Francisco Barrenechea joined the faculty at the University of Maryland in 2012, where he is currently an assistant professor. He received his Ph.D. degree in Classics from Columbia University. Prior to his arrival in College Park, he taught at the University of Chicago, Bryn Mawr College, and the University of Texas at Austin.
Prof. Barrenechea's research interests include Greek drama (in particular Old Comedy and Euripides), Latin epic, papyrology, fragmentary literature, and the performance and reception of ancient theater. He is finishing a book on religious experiences in Aristophanic comedy, and is also working on his second book project, on the reception of Greek drama in Mexico. A chapter offering an overview of this reception has been recently published in the Oxford Handbook of Greek Drama in the Americas (2015). Other publications of his include articles on reception, “Tragic Impostures: Greek tragedy and pre-Hispanic myth in the theatre of Rodolfo Usigli and Salvador Novo” (Classical Receptions Journal, 2016), on Latin epic, “Didactic Aggressions in Lucan’s Nile Excursus” (American Journal of Philology, 2010), on the fragments of Euripides, “Monstruo, discurso y caracterización en Melanipa sabia” (Acta Poetica, 2008), and on papyrology, “A Fragment of Old Comedy: P. Columbia inv. 430” (Zeitschrift für Papyrologie und Epigraphik, 2006). In addition, he is currently a Consulting Editor for the Bryn Mawr Classical Review.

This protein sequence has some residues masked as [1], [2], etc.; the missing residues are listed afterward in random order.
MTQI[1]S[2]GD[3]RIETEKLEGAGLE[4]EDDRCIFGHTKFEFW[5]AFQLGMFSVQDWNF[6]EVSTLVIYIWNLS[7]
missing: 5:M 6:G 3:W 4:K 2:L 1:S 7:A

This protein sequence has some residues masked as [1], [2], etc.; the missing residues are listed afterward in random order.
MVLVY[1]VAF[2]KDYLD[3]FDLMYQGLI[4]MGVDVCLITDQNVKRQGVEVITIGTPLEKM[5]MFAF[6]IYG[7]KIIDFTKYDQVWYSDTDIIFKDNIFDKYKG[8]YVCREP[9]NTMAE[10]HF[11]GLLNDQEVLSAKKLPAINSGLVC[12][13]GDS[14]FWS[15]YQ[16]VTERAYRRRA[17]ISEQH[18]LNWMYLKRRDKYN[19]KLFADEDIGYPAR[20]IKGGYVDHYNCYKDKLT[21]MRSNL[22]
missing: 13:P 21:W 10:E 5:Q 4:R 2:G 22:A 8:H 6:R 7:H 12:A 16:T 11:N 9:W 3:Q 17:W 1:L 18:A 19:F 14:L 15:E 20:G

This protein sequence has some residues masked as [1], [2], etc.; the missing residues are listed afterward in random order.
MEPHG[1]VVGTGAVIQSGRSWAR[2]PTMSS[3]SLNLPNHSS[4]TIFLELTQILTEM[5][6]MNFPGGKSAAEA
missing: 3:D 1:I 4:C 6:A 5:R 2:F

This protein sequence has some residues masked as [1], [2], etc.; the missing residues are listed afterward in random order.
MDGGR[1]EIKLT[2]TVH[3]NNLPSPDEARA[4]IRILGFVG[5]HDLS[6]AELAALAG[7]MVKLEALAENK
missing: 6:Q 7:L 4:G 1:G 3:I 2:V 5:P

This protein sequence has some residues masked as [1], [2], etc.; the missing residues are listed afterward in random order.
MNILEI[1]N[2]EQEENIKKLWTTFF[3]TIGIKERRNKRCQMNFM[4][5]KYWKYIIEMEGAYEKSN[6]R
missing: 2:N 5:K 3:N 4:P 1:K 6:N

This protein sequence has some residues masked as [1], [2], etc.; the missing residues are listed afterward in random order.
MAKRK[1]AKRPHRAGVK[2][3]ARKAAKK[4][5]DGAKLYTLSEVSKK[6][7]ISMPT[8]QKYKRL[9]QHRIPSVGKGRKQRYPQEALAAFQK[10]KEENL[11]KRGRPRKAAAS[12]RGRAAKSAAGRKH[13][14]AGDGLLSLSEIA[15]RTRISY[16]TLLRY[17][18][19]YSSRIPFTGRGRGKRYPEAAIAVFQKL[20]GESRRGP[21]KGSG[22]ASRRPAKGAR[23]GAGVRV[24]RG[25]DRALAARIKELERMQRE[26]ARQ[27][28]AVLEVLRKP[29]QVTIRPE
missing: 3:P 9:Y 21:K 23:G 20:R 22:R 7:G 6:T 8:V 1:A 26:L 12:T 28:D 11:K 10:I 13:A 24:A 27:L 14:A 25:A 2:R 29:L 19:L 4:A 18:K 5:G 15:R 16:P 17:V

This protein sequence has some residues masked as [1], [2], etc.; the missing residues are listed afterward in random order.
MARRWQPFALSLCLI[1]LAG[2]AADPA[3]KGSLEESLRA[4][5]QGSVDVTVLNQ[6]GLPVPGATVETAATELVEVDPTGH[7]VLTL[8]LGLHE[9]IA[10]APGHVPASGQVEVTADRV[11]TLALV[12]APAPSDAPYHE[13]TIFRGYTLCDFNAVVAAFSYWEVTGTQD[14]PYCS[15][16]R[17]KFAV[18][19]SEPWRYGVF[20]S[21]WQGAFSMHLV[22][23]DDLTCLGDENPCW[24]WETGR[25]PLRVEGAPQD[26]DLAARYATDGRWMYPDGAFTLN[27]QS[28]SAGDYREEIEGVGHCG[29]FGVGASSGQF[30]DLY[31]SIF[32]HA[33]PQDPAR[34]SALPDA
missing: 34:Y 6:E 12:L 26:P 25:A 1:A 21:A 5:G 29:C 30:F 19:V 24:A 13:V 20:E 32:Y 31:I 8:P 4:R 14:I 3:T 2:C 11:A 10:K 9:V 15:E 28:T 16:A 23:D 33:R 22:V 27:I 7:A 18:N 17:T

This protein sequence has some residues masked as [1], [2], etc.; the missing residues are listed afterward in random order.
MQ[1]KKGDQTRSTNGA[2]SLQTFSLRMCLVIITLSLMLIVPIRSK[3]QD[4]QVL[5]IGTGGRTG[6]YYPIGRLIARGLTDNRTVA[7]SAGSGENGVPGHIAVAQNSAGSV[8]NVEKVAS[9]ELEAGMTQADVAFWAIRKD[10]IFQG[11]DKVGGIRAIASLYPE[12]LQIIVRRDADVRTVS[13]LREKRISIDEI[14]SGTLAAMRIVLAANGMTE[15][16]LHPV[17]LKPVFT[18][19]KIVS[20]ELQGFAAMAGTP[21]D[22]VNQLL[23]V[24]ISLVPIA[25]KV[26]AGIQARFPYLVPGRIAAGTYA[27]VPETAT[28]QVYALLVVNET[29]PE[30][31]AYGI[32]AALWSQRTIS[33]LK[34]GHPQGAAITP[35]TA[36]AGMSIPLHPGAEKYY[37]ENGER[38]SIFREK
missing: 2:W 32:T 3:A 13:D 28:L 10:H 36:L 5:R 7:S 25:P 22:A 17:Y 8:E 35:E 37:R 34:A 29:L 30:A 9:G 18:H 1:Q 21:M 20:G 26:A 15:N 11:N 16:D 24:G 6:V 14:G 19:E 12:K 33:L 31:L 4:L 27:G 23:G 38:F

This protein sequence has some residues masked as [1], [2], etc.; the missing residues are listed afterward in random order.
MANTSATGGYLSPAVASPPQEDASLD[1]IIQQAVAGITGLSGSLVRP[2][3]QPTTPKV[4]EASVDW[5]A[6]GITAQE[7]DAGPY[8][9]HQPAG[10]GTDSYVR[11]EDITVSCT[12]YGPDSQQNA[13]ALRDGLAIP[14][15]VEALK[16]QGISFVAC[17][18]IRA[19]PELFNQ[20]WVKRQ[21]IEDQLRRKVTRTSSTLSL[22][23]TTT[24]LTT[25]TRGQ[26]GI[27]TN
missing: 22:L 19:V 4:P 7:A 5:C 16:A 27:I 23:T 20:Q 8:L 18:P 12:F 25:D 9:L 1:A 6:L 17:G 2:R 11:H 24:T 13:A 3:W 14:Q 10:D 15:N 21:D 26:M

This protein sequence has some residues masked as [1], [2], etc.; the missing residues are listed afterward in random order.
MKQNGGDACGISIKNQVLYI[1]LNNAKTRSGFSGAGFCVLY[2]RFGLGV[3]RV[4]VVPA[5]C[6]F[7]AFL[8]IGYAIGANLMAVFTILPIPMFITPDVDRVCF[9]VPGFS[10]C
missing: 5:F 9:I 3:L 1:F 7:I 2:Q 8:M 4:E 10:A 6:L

Prof. Barrenechea has taught a variety of undergraduate and graduate courses, including courses in Greek and Latin language and literature, classical myth, ancient performance, and fragmentary literature. In the fall of 2014, he led a graduate seminar entitled 'Ut Poesis Historia', on the narrative and dramatic treatment of historical events in Herodotus, Aeschylus, and Xenophon.